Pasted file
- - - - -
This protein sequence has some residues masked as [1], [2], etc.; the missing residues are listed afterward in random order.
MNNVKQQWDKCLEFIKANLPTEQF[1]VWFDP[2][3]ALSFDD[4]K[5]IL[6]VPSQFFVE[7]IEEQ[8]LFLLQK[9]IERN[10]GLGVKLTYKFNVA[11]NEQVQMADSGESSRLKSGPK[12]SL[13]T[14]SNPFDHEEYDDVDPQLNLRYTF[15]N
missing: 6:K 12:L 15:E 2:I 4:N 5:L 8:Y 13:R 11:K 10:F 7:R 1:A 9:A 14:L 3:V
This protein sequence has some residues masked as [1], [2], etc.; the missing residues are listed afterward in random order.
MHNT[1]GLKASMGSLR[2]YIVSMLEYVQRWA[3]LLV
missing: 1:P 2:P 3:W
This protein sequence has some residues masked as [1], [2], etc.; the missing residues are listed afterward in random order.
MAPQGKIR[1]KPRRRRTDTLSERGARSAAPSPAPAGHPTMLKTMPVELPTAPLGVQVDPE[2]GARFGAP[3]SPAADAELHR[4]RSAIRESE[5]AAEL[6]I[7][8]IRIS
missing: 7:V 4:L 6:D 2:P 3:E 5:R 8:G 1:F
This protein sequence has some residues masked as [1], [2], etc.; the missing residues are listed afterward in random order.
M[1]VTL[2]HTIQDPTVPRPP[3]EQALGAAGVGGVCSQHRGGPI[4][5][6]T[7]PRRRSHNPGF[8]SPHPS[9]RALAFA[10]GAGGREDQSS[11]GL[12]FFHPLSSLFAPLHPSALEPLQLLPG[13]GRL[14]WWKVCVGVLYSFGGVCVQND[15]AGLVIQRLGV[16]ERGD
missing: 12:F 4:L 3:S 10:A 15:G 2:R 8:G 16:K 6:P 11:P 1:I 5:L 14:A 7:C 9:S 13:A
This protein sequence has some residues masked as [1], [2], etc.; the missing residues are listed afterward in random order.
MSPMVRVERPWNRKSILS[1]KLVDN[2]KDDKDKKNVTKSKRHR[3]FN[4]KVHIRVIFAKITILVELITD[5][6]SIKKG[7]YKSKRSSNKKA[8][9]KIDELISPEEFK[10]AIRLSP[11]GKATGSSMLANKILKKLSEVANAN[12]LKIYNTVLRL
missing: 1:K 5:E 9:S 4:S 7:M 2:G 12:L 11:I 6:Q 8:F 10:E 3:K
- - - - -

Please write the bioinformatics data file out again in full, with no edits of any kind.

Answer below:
This protein sequence has some residues masked as [1], [2], etc.; the missing residues are listed afterward in random order.
MNNVKQQWDKCLEFIKANLPTEQF[1]VWFDP[2][3]ALSFDD[4]K[5]IL[6]VPSQFFVE[7]IEEQ[8]LFLLQK[9]IERN[10]GLGVKLTYKFNVA[11]NEQVQMADSGESSRLKSGPK[12]SL[13]T[14]SNPFDHEEYDDVDPQLNLRYTF[15]N
missing: 6:K 12:L 15:E 2:I 4:N 5:L 8:Y 13:R 11:K 10:F 7:R 1:A 9:A 14:L 3:V
This protein sequence has some residues masked as [1], [2], etc.; the missing residues are listed afterward in random order.
MHNT[1]GLKASMGSLR[2]YIVSMLEYVQRWA[3]LLV
missing: 1:P 2:P 3:W
This protein sequence has some residues masked as [1], [2], etc.; the missing residues are listed afterward in random order.
MAPQGKIR[1]KPRRRRTDTLSERGARSAAPSPAPAGHPTMLKTMPVELPTAPLGVQVDPE[2]GARFGAP[3]SPAADAELHR[4]RSAIRESE[5]AAEL[6]I[7][8]IRIS
missing: 7:V 4:L 6:D 2:P 3:E 5:R 8:G 1:F
This protein sequence has some residues masked as [1], [2], etc.; the missing residues are listed afterward in random order.
M[1]VTL[2]HTIQDPTVPRPP[3]EQALGAAGVGGVCSQHRGGPI[4][5][6]T[7]PRRRSHNPGF[8]SPHPS[9]RALAFA[10]GAGGREDQSS[11]GL[12]FFHPLSSLFAPLHPSALEPLQLLPG[13]GRL[14]WWKVCVGVLYSFGGVCVQND[15]AGLVIQRLGV[16]ERGD
missing: 12:F 4:L 3:S 10:A 15:G 2:R 8:G 16:K 6:P 11:P 1:I 5:L 14:A 7:C 9:S 13:A
This protein sequence has some residues masked as [1], [2], etc.; the missing residues are listed afterward in random order.
MSPMVRVERPWNRKSILS[1]KLVDN[2]KDDKDKKNVTKSKRHR[3]FN[4]KVHIRVIFAKITILVELITD[5][6]SIKKG[7]YKSKRSSNKKA[8][9]KIDELISPEEFK[10]AIRLSP[11]GKATGSSMLANKILKKLSEVANAN[12]LKIYNTVLRL
missing: 1:K 5:E 9:S 4:S 7:M 2:G 12:L 11:I 6:Q 8:F 10:E 3:K